Yankees: Bringing baserunners home
The Yankees have a lot of home run threats. But when they're trying to push runs across, they've had two big problems: hitting with runners in scoring position and running into outs. With runners in scoring position, the Yankees' .236 batting average this season is fifth-lowest of any team, and their .697 OPS is fourth-lowest, ahead of only the 100-loss Pirates, Orioles and D-backs. With two outs and RISP, their .215 batting average is seventh-lowest, and their .643 OPS is fifth-lowest. Then there's the baserunning. The Yankees are the second-worst baserunning team in baseball this year (minus-15.2 baserunning runs, per FanGraphs, ahead of only the Nationals). They've made 50 outs on the bases, tied for sixth-most, including a league-high 22 outs at the plate.


Braves: Outfield defense
The Braves are making a tradeoff for bats over gloves in the corner outfield. Their deal for Jorge Soler has paid off in power (13 home runs, 125 OPS+), but he's one of the worse defensive outfielders in the league in right (minus-6 Outs Above Average, ranking in the bottom fifth percentile of MLB). In left field, Eddie Rosario has been raking (125 OPS+ with Atlanta), but his defense is average at best. And if the Braves want Joc Pederson's lefty power bat in the lineup, that's another drain on the outfield (minus-5 OAA). Only Adam Duvall has been capable.

Brewers: Power hitting
Home runs win in October … and the Brewers aren't getting very many from some key bats. Christian Yelich has nine homers all season, in 115 games, after averaging 40 a season in his first two years with the team. And trade acquisition Eduardo Escobar, who hit 22 home runs in 98 games with the D-backs, has only six in 45 games with Milwaukee. The Brewers' team slugging percentage is just .397, in the bottom 10 in the Majors and worst among the postseason teams that have clinched a spot. Yelich's .374 slugging is a career low. That's not good from your star hitter.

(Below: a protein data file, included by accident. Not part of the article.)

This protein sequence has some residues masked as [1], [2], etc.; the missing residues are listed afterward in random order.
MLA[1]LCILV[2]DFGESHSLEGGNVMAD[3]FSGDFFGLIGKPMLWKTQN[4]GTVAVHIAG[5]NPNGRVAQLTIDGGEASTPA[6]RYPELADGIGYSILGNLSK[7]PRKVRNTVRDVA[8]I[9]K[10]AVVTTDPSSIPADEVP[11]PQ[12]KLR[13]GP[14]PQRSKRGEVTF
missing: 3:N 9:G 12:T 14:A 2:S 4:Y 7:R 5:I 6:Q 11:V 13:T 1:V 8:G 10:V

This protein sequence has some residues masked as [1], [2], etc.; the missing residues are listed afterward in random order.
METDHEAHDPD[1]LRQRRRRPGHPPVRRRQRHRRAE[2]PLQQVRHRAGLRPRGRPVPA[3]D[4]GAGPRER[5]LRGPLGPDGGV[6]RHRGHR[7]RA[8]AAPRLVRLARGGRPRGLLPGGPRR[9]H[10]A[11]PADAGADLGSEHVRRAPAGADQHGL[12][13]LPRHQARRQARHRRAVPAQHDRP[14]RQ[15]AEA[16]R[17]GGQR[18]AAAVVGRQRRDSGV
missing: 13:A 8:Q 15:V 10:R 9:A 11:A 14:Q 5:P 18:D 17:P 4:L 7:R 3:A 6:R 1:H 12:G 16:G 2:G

Cardinals: Too many walks, not enough strikeouts
Strikeouts go up in the playoffs, and it's no accident -- teams use their nastiest pitchers to get the biggest outs. The 2021 St. Louis pitching staff is not a strikeout staff, and has also issued a lot of free passes. The Cards have the third-lowest strikeout rate of any team (20.2%), and the lowest K/9 (7.77). They have the highest walk rate of any team (10.0%), and the third-highest BB/9 (3.85). Put it together, and you get a strikeout-to-walk ratio of just 2.02 that ranks last in the Majors. The Cardinals make up for it by playing elite defense (their +50 Outs Above Average is No. 1 in MLB), but that's still a risky combination.

Dodgers: Center field
It's hard to find a weakness on the Dodgers, but center field might be the closest thing to it. If Cody Bellinger is Cody Bellinger, forget about this. But Bellinger's season has been a nightmare. He's batting .162 -- the very lowest of any player with 300 or more plate appearances this season. His .539 OPS is third-lowest, higher only than Jackie Bradley Jr. and Austin Hedges. He's the third-worst hitter in the league by wRC+. And if Bellinger doesn't play an everyday center field in the postseason, then who? Los Angeles has been playing Gavin Lux, who had zero big league experience in center until a week ago, and has also been a below-average hitter this year. Maybe Chris Taylor is the answer? But he's been slumping through the second half, hitting .188 with a .559 OPS since August.

Giants: First base
This is just bad luck. Brandon Belt was the Giants' unofficial/self-proclaimed team captain, and they just lost him for at least a big chunk of the postseason after he broke his left thumb when he was hit by a pitch this week. Belt was having a huge season -- his 29 home runs were a career high -- and he was red-hot since returning from the injured list on Aug. 5. In fact, he was the fourth-best hitter in baseball over that time (183 wRC+, behind only Juan Soto, Paul Goldschmidt and Bryce Harper). How do you replace that? The Giants will have to try with some combination of Wilmer Flores, LaMonte Wade Jr. and Darin Ruf. None of those players is Brandon Belt.